How Tooele County helped end World War II is on display inside a small museum on the western edge of the Great Salt Lake Desert.

Inside the operations building and main terminal at Historic Wendover Airbase, the Wendover Airbase Museum reveals how the B-29 flight crews of the Enola Gay and Box Car trained there to drop atomic bombs on Hiroshima and Nagasaki, Japan on Aug. 6, 1945.

The museum is also filled with fascinating artifacts, detailed photographs and interpretive displays. Each tells the story about how the flight and bomb crews used Tooele County’s landscape to prepare for the top-secret mission that led to Japan’s surrender.

In addition to the museum, visitors can see the gunnery range in the hills north of the airfield, and the remains of a V-1 rocket site. The V-1 was an advanced World War II rocket tested and perfected at Wendover. The V-1 was used as a cover-up so atomic bomb tests and preparations could proceed without detection.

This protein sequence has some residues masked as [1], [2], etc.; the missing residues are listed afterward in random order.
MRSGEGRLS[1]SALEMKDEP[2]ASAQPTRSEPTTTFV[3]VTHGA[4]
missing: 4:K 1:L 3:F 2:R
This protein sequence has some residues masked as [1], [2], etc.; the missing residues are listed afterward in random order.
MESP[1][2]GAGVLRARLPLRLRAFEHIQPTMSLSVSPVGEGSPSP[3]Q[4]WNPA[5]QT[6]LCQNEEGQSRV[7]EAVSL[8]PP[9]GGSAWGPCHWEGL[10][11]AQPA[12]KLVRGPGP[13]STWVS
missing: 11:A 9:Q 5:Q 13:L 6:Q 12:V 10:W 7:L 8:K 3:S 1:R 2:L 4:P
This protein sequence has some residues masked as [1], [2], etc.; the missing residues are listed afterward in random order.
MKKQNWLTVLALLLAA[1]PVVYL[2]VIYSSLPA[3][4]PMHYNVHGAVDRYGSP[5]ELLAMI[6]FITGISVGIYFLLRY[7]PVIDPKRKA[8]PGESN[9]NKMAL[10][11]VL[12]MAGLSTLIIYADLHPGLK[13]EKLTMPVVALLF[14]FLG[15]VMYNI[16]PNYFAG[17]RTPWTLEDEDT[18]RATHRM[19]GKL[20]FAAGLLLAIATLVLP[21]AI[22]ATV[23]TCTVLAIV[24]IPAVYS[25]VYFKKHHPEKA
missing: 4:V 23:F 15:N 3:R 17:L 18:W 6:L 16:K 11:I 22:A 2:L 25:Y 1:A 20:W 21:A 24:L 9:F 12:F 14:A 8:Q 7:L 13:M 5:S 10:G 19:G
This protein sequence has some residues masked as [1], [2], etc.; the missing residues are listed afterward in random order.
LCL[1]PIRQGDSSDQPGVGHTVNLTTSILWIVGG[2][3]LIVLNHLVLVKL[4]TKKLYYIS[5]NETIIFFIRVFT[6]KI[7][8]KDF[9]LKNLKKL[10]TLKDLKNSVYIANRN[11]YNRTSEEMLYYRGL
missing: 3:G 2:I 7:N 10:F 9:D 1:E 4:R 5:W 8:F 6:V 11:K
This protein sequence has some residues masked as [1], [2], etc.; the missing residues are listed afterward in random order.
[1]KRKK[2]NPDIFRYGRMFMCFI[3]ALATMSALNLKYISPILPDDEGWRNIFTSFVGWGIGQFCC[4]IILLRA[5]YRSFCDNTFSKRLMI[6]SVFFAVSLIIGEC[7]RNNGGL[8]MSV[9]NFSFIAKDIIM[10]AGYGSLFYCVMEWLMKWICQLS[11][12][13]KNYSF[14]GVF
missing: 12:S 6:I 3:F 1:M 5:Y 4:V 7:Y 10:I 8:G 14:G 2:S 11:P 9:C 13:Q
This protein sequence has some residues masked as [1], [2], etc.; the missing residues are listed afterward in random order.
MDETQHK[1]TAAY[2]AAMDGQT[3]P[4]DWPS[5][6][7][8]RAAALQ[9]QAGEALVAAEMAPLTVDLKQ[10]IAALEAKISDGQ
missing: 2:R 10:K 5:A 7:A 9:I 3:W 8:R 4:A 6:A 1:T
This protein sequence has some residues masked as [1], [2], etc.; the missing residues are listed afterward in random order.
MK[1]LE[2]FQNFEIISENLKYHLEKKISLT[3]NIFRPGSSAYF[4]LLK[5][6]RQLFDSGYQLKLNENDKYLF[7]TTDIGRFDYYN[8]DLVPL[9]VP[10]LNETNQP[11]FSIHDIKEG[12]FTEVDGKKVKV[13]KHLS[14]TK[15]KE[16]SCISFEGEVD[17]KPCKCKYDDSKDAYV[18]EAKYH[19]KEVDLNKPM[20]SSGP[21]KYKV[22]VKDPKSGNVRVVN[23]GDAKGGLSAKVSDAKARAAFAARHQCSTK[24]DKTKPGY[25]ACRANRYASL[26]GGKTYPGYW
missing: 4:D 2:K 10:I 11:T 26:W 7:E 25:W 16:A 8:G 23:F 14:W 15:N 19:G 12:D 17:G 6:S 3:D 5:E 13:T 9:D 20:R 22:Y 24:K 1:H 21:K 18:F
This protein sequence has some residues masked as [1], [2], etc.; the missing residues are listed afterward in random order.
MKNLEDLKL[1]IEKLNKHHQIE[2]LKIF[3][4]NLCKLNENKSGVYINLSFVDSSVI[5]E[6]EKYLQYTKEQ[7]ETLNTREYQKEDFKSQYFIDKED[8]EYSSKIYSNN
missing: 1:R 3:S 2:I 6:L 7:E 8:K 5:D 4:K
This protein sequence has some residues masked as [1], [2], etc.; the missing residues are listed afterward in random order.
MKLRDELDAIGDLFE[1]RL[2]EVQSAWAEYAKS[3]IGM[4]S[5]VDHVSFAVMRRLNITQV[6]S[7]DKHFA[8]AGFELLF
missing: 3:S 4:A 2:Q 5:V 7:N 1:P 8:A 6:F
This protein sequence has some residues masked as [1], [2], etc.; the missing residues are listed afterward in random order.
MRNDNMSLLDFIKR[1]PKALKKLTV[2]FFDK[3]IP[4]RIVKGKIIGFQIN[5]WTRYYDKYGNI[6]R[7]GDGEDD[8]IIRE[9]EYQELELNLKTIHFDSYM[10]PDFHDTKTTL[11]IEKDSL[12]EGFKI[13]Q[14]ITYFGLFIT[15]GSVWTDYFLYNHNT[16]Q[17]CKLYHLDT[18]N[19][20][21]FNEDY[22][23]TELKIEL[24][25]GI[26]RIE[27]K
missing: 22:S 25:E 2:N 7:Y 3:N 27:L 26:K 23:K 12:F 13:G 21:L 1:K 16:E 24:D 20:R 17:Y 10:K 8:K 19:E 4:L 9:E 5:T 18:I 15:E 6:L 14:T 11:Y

Although the hangar that housed the Enola Gay is in disrepair, work is under way for its eventual restoration. Other key buildings and facilities have already been restored and can be toured. Historic Wendover Airbase also hosts an air show every September. The museum is open from 8 a.m. to 6:30 p.m. 7 days a week. For museum visits please arrive at least one hour before closing time. For more information call (435) 665-2308 or go on line to www.wendoverairbase.com.

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